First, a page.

Contact us, Immediate call back.

If you have a question about a Fatal Injury Claim* contact us through the call back form, call or email and start your claim today.

Fatal Injury Claims – Actions / Wrongful Death

A fatal injury action is a legal action taken where a person dies as a result of the wrongful or negligent act of another. A fatal injury action can arise out of a wrongful accident e.g. a road traffic accident, medical negligence or an occupational injury (accident at work). Damages can include: Financial loss, Funeral expenses, Mental distress/Solatium (capped at €35,000) and other expenses actually incurred.

As of January 2014 the maximum amount that can be awarded for mental distress, to the dependants of the deceased, has been increased from €25,394.76 up to €35,000.  This figure is not in any way intended to compensate the dependants for the loss of a family member but is recognition of the hardship and heartbreak endured by loved ones. It must be remembered that this is only one of the heads of damages under which a dependant can claim. 

PIAB and Fatal Injury Claims

All fatal injury claims must first be sent to PIAB. The Board will follow the same process as is followed for a personal injury claim. Synnott Lawline Solicitors are all too aware of how difficult it can be to lose a loved one and the last thing on your mind will be issuing court proceedings. No amount of compensation will ever make up for the loss of a loved one, however, it might be of some reassurance to know that you will be provided with financial stability for the future. If you have suffered the loss of a family member or loved one due to the wrongful acts of another person then call us today. A member of our dedication team of solicitors will guide you through the process and provide you with all the advice and help you need.

Financial loss

Financial loss can be claimed for any dependant that was financially dependent on the deceased. This head of damages is usually sought by the wife/husband and children of the deceased. It is up to the person bringing the claim to prove pecuniary damages for each dependant. It will be necessary to show what each dependant could reasonably have expected to receive from the deceased had they lived. Funeral and other expenses actually incurred are very straightforward. It will include the usual expenses associated with a funeral such as the funeral service, headstone, coffin, food and beverages for family and friends after the funeral, travel expenses etc. All expenses incurred as a result of the death of the deceased will be recouped so long as receipts for same can be provided.

 

It is pecuniary loss which is the most difficult to calculate. Pecuniary loss includes, but is not limited to:

  • Loss of services i.e. where the deceased carried out home repairs or decoration
  • Childcare i.e. where the deceased looked after the children of the family on a full time basis.
  • Financial contributions normally made by the deceased to the dependants
  • Monetary loss in general i.e. salary of the deceased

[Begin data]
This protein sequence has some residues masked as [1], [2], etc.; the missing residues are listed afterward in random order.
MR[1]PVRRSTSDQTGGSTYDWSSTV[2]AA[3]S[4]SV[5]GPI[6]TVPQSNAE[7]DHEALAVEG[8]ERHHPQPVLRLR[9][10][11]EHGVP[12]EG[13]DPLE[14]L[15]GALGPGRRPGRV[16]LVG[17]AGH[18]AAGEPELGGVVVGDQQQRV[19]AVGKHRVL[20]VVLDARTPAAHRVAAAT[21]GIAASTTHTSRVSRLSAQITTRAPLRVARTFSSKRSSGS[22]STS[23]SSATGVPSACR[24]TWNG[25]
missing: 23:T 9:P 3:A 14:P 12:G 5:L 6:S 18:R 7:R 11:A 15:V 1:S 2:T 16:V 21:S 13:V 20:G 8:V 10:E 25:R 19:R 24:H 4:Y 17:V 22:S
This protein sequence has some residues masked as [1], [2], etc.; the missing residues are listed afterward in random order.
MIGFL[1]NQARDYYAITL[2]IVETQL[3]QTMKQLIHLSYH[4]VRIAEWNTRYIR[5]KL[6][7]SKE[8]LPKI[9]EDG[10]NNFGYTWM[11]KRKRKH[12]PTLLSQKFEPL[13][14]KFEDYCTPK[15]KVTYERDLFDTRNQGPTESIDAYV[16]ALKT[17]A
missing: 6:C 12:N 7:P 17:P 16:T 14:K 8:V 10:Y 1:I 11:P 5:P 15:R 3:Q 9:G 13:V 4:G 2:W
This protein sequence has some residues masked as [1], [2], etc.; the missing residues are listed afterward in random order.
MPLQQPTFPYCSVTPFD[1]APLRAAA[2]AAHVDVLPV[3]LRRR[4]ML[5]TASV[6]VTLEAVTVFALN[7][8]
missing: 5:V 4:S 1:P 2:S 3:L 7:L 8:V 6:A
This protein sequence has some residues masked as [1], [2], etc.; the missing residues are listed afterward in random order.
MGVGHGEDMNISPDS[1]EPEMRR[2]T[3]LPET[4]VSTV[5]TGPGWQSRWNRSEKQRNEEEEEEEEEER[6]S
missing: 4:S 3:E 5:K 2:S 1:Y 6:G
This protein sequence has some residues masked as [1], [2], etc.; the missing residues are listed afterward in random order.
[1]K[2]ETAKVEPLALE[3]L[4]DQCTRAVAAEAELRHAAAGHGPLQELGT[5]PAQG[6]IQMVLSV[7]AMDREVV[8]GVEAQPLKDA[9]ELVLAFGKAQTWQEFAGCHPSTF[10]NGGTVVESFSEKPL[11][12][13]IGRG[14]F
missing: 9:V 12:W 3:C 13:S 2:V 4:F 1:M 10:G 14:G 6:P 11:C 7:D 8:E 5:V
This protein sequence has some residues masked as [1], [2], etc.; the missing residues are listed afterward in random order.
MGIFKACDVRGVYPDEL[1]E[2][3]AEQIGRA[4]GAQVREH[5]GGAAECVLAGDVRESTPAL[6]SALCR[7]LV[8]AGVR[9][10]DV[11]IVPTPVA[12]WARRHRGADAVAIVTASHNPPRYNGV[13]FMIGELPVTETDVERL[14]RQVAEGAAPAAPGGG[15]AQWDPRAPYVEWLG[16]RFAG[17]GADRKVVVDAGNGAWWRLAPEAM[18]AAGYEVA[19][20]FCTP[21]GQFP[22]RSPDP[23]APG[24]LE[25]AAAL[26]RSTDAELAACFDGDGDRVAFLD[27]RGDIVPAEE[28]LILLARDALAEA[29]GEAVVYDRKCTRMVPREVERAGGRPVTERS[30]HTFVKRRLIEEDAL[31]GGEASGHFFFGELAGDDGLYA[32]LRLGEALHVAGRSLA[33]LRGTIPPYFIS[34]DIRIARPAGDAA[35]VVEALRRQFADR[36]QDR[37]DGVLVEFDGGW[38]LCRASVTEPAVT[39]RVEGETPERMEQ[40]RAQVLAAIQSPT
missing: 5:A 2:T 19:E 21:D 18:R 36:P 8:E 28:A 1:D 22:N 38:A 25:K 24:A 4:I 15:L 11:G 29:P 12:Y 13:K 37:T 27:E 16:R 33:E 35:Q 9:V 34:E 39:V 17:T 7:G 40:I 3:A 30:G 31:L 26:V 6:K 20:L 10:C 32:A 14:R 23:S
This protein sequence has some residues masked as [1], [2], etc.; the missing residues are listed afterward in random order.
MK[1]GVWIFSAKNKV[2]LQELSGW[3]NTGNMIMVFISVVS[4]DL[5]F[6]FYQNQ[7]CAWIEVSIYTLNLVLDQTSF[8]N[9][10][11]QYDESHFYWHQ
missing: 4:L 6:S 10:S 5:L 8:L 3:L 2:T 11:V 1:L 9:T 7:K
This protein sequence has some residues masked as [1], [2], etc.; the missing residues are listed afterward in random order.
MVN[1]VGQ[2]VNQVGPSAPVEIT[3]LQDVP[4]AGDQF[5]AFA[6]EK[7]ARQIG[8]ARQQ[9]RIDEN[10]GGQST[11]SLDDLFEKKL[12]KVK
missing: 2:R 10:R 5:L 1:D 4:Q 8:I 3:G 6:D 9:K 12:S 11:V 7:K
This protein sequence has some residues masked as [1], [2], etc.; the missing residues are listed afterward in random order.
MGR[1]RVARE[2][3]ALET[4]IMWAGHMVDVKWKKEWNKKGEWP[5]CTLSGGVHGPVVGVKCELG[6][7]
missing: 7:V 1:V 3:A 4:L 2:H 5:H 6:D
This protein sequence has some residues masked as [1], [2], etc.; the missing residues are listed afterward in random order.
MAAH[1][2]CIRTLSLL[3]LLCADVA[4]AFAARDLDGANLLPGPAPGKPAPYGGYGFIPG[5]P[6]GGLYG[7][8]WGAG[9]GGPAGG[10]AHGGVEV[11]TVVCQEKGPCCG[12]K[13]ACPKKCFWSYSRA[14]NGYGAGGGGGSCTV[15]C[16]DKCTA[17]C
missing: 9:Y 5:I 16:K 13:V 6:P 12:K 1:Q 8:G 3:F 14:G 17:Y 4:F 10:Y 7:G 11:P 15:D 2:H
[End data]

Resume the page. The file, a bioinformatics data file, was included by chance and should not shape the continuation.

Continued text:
The above are only a few of the items included in a claim for pecuniary loss. When calculating pecuniary loss the court will take into account the loss actually incurred from the date of death to the date of trial as well as losses into the future.

Under the Civil Liability Amendment Act dependants are set out as follows:

  • Spouse
  • Parent
  • Grandparent
  • Step-parent
  • Child
  • Grandchild
  • Step-child
  • Brother
  • Sister
  • Half brother
  • Half sister
  • Civil partners
  • A person who is not married to the deceased but who, until the date of the deceased’s death, had been living with the deceased as husband and wife for a continuous period of not less than three years.
  • A person to whom the deceased was married but the marriage was dissolved before the date of death of the deceased.

In order to qualify as a dependant, the person must have suffered financial loss or mental distress as a result of the death of the deceased. While there may be many dependants of the deceased it must be remembered that only one person can bring a fatal injury claim on behalf of all of the dependants and it is therefore vitally important to have all details of the statutory dependants before initiating a claim.

A statutory dependant that was not financially dependent on the deceased can waive their rights to be included in the fatal injury action. The figure of €35,000, if awarded, is to be split between all dependants. As stated earlier, it must be remembered that this is not an attempt to compensate for the loss of a loved one; it is merely an acknowledgement of grief. It should also be noted that there is no cap on the damages that can be recovered for financial loss or funeral & other expenses.

Although the figure allowed for mental distress is very low, it must be distinguished from a separate cause of action that can be brought for nervous shock. This cause of action is not included in the Fatal Injury Summons and instead is a standalone action brought by way of a Personal Injury Summons. In a fatal injury action only one person can bring the claim on behalf of all dependants; this is not the case where a separate cause of action arises for nervous shock.

When your application is received by the Board they will issue a letter called a ‘Section 50 Letter’. This letter confirms that the Board has received your application. Once this letter is issued the Statute of Limitations stops running against you. Under the Statute of Limitations a claimant has two years from the accident date within which to bring a claim for compensation. Once the two year term has expired the claim becomes statute barred, meaning the claimant is no longer able to claim compensation for the injuries sustained. The application must be received by the Board before the expiration of the two year time period. The Statute then stops running while the claim is being assessed by the Board. If the claim does not settle at the Injuries Board stage, and the claimant is issued with an Authorisation by the Board, the claimant is given a further six months within which to issue proceedings.